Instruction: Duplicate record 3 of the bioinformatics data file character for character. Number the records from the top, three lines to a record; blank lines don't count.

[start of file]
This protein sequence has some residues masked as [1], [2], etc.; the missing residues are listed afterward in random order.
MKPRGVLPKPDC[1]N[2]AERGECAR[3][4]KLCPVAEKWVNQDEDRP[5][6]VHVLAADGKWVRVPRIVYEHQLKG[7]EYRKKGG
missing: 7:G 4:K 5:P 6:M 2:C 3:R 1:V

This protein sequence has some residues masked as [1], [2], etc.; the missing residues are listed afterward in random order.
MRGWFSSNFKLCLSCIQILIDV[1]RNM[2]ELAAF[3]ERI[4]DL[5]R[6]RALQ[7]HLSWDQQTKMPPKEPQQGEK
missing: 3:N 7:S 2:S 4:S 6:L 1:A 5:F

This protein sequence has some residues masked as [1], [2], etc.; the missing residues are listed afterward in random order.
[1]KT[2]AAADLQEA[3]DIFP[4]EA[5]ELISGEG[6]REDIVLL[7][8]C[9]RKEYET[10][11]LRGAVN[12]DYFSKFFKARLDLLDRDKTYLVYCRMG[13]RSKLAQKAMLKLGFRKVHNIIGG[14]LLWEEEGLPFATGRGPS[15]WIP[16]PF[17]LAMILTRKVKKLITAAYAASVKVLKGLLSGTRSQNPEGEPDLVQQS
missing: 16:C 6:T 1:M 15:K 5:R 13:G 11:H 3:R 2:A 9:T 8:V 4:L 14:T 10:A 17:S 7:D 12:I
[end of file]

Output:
This protein sequence has some residues masked as [1], [2], etc.; the missing residues are listed afterward in random order.
[1]KT[2]AAADLQEA[3]DIFP[4]EA[5]ELISGEG[6]REDIVLL[7][8]C[9]RKEYET[10][11]LRGAVN[12]DYFSKFFKARLDLLDRDKTYLVYCRMG[13]RSKLAQKAMLKLGFRKVHNIIGG[14]LLWEEEGLPFATGRGPS[15]WIP[16]PF[17]LAMILTRKVKKLITAAYAASVKVLKGLLSGTRSQNPEGEPDLVQQS
missing: 16:C 6:T 1:M 15:K 5:R 13:G 11:H 3:R 2:A 9:T 8:V 4:L 14:T 10:A 17:S 7:D 12:I